Saudi National Bank, which was the largest shareholder in Credit Suisse, named a new chairman on Monday following the former head's resignation weeks after comments he made helped propel the plunge of the beleaguered Swiss bank's share price.
Ammar Al Khudairy resigned as chairman of SNB due to "personal reasons," according to a statement from the bank. Current CEO Saeed Mohammed Al Ghamdi will take over as the new chairman on March 27, with deputy CEO Talal Ahmed Al Khereiji filling his place.
This change will take place about two weeks after Khudairy said SNB, Saudi Arabia’s biggest bank by assets, would not buy more shares of Credit Suisse on regulatory grounds.
“Absolutely not, for many reasons,” Khudairy told Bloomberg at a March 15 conference in Saudi Arabia. “I’ll cite the simplest reason, which is regulatory and statutory. We now own 9.8% of the bank. If we go above 10%, all kinds of new rules kick in — whether it be by our regulator or the European regulator or the Swiss regulator, we’re not inclined to get into a new regulatory regime.”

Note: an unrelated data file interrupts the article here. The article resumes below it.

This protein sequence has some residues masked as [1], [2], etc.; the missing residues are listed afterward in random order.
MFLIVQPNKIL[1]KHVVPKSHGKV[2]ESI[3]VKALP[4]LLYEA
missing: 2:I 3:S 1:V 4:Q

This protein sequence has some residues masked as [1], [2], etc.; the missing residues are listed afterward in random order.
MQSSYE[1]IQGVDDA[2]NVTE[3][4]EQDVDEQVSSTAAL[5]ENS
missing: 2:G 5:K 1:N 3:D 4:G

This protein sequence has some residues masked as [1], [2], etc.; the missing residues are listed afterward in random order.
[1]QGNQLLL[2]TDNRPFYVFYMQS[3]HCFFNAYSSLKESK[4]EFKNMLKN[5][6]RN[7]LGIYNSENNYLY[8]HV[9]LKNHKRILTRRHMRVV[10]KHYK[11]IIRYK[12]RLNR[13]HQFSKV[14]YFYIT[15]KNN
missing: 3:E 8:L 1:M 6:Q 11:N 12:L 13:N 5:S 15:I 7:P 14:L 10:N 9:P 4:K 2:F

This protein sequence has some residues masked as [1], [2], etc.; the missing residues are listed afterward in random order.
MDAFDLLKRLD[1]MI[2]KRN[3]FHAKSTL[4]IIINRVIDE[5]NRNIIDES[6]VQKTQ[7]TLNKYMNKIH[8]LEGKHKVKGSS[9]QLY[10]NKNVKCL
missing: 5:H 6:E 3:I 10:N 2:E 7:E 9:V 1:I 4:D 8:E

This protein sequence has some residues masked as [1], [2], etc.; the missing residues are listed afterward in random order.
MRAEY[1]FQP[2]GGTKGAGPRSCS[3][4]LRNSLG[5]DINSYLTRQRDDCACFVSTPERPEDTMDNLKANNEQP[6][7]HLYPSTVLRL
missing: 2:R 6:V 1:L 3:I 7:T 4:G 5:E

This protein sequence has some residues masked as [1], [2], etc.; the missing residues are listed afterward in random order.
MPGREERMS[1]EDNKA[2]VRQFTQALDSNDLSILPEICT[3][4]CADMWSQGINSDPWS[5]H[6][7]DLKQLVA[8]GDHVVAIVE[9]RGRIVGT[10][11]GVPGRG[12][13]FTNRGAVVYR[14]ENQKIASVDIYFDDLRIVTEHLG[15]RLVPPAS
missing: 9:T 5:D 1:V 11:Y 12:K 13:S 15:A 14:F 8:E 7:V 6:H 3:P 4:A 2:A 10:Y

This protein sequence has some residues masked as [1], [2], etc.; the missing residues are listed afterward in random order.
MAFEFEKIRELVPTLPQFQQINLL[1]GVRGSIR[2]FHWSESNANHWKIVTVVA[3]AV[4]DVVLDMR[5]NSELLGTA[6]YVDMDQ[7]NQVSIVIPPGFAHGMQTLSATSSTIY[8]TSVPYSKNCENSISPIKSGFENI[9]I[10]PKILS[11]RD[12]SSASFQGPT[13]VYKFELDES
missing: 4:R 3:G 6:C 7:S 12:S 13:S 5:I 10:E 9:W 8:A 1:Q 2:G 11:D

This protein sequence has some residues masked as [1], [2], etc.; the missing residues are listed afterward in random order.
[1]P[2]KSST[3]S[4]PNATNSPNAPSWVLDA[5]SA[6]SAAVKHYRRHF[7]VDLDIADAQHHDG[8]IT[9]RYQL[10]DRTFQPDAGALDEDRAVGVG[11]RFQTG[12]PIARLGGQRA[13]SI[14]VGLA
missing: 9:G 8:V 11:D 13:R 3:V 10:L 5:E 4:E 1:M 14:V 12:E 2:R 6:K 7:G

These comments were seen as a signal that the Saudi bank was to further sell off Credit Suisse’s shares, and it fanned the flames of mistrust in the lender, which had already seen clients pull out more than $110 billion in the last three months of 2022.
Khudairy’s response and an already weakened share price are believed to have contributed to Credit Suisse losing a fifth of its value and led to a forced takeover a few days later by the Swiss bank’s domestic rival UBS. The latter agreed to the purchase for $3.2 billion in stock, while picking up $5.4 billion of its losses, reported Reuters.
After his comments on Credit Suisse helped spark a slump in the lender’s shares, Saudi National Bank Chairman Ammar Al Khudairy resigns https://t.co/9aaWunmcFT pic.twitter.com/RpqLCQwpMg— Bloomberg (@business) March 27, 2023
Khudairy became synonymous with the bet on Credit Suisse, and when that crumbled SNB suffered, losing about $1 billion as of last week. Although the loss wouldn’t cause a systemic issue for the bank, it was considered a blow to the Saudi lender’s credibility and leadership.
SNB acquired almost 9.9% of Credit Suisse for $1.46 billion last November, and the Saudi bank has lost more than $26 billion in market value since committing to the investment in October.
SNB had bet on Credit Suisse last year to bring it to the global stage and level up with the likes of Bank of America or the Bank of Singapore.